THE VESSEL WALL AS A SOURCE OF VASORHGOLATORY AND IMMDNOSTIMOLATORY CYTOKINES
PLATELET GYCOPROTEINS IIb-IIIa
The cytokines Interleukin-1 (IL-1) and Tumor Necrosis Factor (TNF, also known as cachectin) exhibit multiple effects on circulating blood cells and cells of the blood vessel wall. For example, these mediators elicit a coordinated Drogram of functions of endothelial cells (EC) that promotes blood coagulation and thrombosis, and lead to clot stabilization. Furthermore, IL-1 and TNF promote adherence to vascular endothelium of leukocytes of many classes.Thus, these cytokines are likely to be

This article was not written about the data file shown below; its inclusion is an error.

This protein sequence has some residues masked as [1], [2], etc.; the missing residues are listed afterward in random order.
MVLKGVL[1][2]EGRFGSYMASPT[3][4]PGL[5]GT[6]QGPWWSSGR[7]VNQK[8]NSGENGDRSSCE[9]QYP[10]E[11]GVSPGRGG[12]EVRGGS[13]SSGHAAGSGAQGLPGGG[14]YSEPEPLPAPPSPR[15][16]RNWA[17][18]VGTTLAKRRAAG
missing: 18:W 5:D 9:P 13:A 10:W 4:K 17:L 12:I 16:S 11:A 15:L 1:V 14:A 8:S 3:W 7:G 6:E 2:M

... likely to be involved in signaling the pathologic changes in blood vessels that characterize a number of inflammatory or infectious processes. These two cytokines were originally isolated frcm activated human mononuclear phagocytes, hence their comnon designation as monokines and the terminology "interleukin". However, recent findings have broadened this concept considerably. It is now clear that many cell types can produce IL-1-1ike activity.Several groups showed that human vascular EC can secrete material that stimulates proliferation of thymocytes incubated with suboptima1 doses of the mitogenic lectin phytohemagglutinin, a typical acitivty of IL-1 (thymocyte costimulation).Two related but distinct genes cloned frcm human peripheral blood monocytes encode IL-1 molecules. In human blood monocytes stimulated with bacterial lioopolysaccharide (LPS) IL-1 beta (pi ∼ 7) is the major form expressed while IL-1 alpha (pi ∼ 5) is the less abundant species secreted by human monocytes under these conditions. We found that EC and smooth muscle cells (SMC) isolated from adult human vessels can express these same IL-1 genes. LPS, a standard stimulus to IL-1 secretion in the monocyte, caused accumulation of IL-1 beta mRNA in both vascular cell types. Endothelial cells frcm adult human vessels also contained IL-1 alpha mRNA when treated with LPS in the presence of cycloheximide and LPS-stimulated smooth muscle cells contained RNA that hybridized with an IL-1 alpha cDNA probe as well. Although both vascular cell types can transcribe these IL-1 genes, the time course of this response differs. LPS induced IL-1 beta mRNA production by SMC maximally at 4-6 hr., whereas maximal IL-1 induction by LPS in EC occured 1 day after initiation of the exposure. Actinanycin D (1 ug/ml) blocked 3H-uridine incorporation into macromolecules by > 95% in both EC & SMC, and prevented the LPS-induced increases in IL-1 mRNA levels in these cells. This result suggests that this potentially injurious stimulus causes IL-1 mRNA accumulation by an increase in rates of transcription. These LPS-induced increases in IL-1 mRNA levels corresponded to production of biologically active IL-1 determined as thymocyte costimulation activity. Interestingly, gel filtration experiments revealed a molecular weight of around 22kD for both SMC and EC-derived IL-1 secreted into culture medium in response to LPS. This molecular weight contrasts with the 17 kD species which is the fully processed product secreted frcm activated human monocytes. A possible explanation for this disparity is that the vascular cells secrete a partially processed intermediate form of mature IL-1. Other stimuli for IL-1 mRNA accumulation and secretion of biological activity include TNF and IL-1 itself. Recombinant human INF (≥ 10 ng/ml) increased IL-1 beta mRNA levels in EC & SMC, and caused the EC & SMC to release IL-1-1 ike thymocyte costimulation activity. Of interest is the recent observation that IL-1 itself can stimulate expression of IL-rl genes in vascular wall cells. Both IL-1 aloha and beta can increase IL-1 beta mRNA content in EC & SMC. Hris observation was confirmed with homogenous IL-1 prepared by recombinant DNA technologies (rIL-1). These findings raise the possibility of a novel positive feedback loop in vascular pathophysiology. We also found that rIL-1 alpha or beta also induced the production of prostaglandin E2 (PGE2) by both vascular SMC & EC. This prostanoid, induced by IL-1, inhibits thymocyte _ proliferation. Thus, IL-1 not only induced its own expression but increased production of this immunosuppressive prostanoid. This mechanism provides a potential negative control loop in regulation of the local immune response in blood vessels. Vie conclude that these cells of the blood vessel wall are a source of the potent vasoregulatory and immune mediators IL-1 alpha and beta. Since IL-1 influences the thrombotic, hemostatic, and fibrinolytic functions of endothelium, as well as other responses to acute injury, our findings suggest novel local control mechanisms that may be important in a variety of pathologic states.